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Digital Inclusion

DSA Stresses Need for Alternative Spectrum Access

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PRESS RELEASE -- Utilizing alternative spectrum technologies is key to connecting millions of people in Africa to the internet, as the amount of bandwidth available will increase whilst costs are reduced, according to the Dynamic Spectrum Alliance (DSA).

Speaking on the second day of the Industry Forum for Converged Digital Media, the high-level industry event for stakeholders to discuss the latest developments in spectrum technologies, DSA Treasurer Mark Rotter emphasized the need for dynamic spectrum access and the benefits it could bring to communities around the world who are lacking internet access.

“The time is now for industry stakeholders to come together to address and fully understand how to manage and utilize spectrum access, as the demand for wireless connectivity continues to grow,” said Rotter. “Progress is being made in Africa but there is still so much left to do and achieve. The DSA believes that the implementation of alternative technologies that allow service providers to reach the unconnected and underserved is critical in closing the digital divide that exists not just in Africa, but all over the world.”

He added: “There has been a common recognition from policy makers that dynamic spectrum is critical to connecting those without internet access, which is great, but it is crucial that the opportunities for dynamic spectrum access technologies and techniques are there. The DSA is constantly evolving to support more and more alternative technologies, such as TV White Space (TVWS) and Citizens Broadcast Radio Service (CBRS), to ensure that operators are being provided with the flexibility they require to reach the unconnected and underserved.”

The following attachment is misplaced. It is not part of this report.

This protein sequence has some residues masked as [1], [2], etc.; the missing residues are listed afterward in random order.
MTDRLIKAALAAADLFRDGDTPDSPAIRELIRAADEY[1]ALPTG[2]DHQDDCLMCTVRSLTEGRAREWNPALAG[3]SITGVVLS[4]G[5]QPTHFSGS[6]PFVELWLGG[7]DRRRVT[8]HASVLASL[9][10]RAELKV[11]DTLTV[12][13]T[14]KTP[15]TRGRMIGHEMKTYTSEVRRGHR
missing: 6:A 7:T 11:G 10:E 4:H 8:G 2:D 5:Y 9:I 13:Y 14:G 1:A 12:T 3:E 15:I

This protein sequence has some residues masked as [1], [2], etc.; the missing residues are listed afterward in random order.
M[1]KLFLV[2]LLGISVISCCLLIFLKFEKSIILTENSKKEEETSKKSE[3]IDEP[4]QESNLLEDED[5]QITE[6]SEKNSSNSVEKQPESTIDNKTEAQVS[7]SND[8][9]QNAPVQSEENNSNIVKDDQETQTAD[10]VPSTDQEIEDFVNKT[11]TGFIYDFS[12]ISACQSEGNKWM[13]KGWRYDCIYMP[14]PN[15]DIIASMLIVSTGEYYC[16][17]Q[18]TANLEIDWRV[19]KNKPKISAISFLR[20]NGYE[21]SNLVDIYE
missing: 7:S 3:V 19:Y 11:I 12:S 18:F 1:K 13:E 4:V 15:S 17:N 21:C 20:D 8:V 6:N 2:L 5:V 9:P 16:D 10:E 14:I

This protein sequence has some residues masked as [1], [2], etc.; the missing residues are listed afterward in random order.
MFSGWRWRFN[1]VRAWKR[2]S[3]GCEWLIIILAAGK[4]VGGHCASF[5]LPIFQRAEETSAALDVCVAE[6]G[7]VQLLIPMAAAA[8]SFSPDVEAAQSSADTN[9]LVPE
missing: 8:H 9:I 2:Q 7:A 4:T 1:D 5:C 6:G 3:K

TVWS technology uses unused or underused broadcast spectrum on a secondary basis in order to bring broadband connectivity to areas where other technologies are not cost effective. In December last year, the DSA held workshops in Ghana and Nigeria that addressed the policy and regulatory challenges that need to be overcome in Africa, and other rural areas around the world.

“Utilizing TVWS and CBRS technology, as well as expanding into multiple bands, will increase the amount of bandwidth available and reduce its cost. Wider broadband access will enrich people’s lives and make huge positive impacts both economically and socially and this is the key aim that the DSA is working towards,” concluded Rotter.

The DSA is at the forefront of advocating for laws and regulations that will lead to more efficient and effective spectrum utilization and will be hosting its annual Global Summit in Washington D.C, June 26-27. As the premier event on spectrum policy and spectrum management, the DSA Global Summit brings together government and industry leaders, regulators and academia to discuss and debate spectrum sharing methods and models.

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